With 800,000 copies sold, Takeshi's Challenge is by no means an unknown game.
The fact it never left its Famicom home in Japan accounts for the puzzled expression plastered across your face right now.
Even if it may not be immediately familiar to you though, we actually can't think of a game that better encapsulates the true fist-biting nature of extreme gaming difficulty than this trip into the warped mind of Takeshi Kitano.
Japanese personality Kitano - Beat Takeshi to his fans - is what would happen if you melted down Steven Spielberg, Jonathan Ross and Ricky Gervais and poured the pulpy mix into a human mould.
Comedian, actor, writer, director, chat show host... he's best known on our shores for barmy gameshow Takeshi's Castle (and also as the teacher in Battle Royale), but there are few mediums that haven't known his touch (the Japan Times once referred to him as "the king of all media").
It was just as Takeshi's Castle launched in Japan in 1986 that Takeshi began to dabble in video games.
Kitano originally claimed that the idea for the game came to him while drunk in a bar. The box says it all: "This game is made by a man who hates video games". The only advice given to prospective players? "Common sense is dangerous."
Simply put, Takeshi's Challenge seeks to unravel all you know about playing games, just as the game's hero, a bored salaryman, gives up his day job to become a treasure hunter.
The idea of the Japanese salaryman is not unlike our white-collar businessman taken to an extreme. Seen as devoting their lives to working, they are ridiculed with the names 'shachiku' (corporate livestock) and 'kaisha no inu' (corporate dog).
While the game's hero has to find his inner adventurer, then, Takeshi's Challenge asks us to find our inner salaryman.
Just how dangerous is gaming common sense? For one, you can die on the title screen. Choose password entry and you're given three input options: one causes death. In fact, automatic death is a theme throughout the game - ignoring minor quest options early on can render the whole thing impossible.
The most infamous example of this is the game's early optional fetch quest to buy and learn to play a shamisen (a traditional stringed instrument). Towards the end of the game you're trapped in a cooking pot. The only way out? To lull the chef with a shamisen tune. Wish we'd known that.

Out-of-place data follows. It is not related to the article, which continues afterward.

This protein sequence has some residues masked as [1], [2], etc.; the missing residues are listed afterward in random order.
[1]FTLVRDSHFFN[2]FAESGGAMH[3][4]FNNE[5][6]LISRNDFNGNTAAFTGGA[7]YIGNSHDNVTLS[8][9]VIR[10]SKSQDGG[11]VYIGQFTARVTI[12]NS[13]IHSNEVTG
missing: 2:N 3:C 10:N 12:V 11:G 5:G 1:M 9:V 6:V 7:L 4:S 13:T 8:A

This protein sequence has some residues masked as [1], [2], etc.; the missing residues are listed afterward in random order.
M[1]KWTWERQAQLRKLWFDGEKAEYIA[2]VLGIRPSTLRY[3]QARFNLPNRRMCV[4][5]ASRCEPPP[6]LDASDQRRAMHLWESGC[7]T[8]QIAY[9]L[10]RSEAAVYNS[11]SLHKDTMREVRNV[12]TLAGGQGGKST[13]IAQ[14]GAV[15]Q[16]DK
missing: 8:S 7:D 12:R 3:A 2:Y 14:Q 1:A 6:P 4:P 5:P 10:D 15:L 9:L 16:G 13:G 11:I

More infamous are the acts of drudgery dotted throughout. A karaoke segment requires you to sing into the Famicom mic peripheral for up to 30 songs - that's nearly an hour of bleating. Win the karaoke and you're rewarded with a treasure map.
Problem is, it's written in invisible ink. The only way to see it? Leave it in the sunlight for an hour - as in, put the controller down and don't press a button for a whole hour. What game makes you wait?
Technically, the toughest section is a hang-glider trip across the ocean. A pretty tame Gradius clone, this adds the twist that you can't move up. Drop down to avoid something and you won't make up the height again, meaning every downward dodge forces you closer to a collision with the sea and another game over.
This is if you made it to the hang-gliding centre in the first place, of course. It's on an island so you have to fly out on a commercial airliner. Buy the wrong ticket and the plane explodes halfway there.
This isn't to say that Takeshi's Challenge is without its charms. One key moment in your mission to become a carefree adventurer requires you to divorce your wife so you can dump your family. The solution? Go to a bar, get blind drunk and return for a massive row. Of course, if you don't ask for a divorce your wife and kids simply tag-team and beat the living snot out of you.
Make it to the end of this nightmarish trip and your reward is one final slap in the face. Up pops Kitano's face to gloat, "Would you really take a game such as this so seriously?" Gamers then answered with anguished yelps.
We can only laugh. When faced with the truly hardcore, common sense - which says watch from afar - isn't so dangerous advice after all.
Center of attraction
While we don't recommend you track down and play a copy of Takeshi's Challenge due to its infuriating nature, we do recommend you check out the GameCenter CX challenge based on it.
For the uninitiated, GameCenter CX is a long-running Japanese TV show in which comedian Shinya Arino is tasked with trying to complete difficult retro video games. Over 170 episodes have been filmed over the past decade.
Takeshi's Challenge featured in the first ever episode, and it's worth watching just to see Arino slowly losing his mind.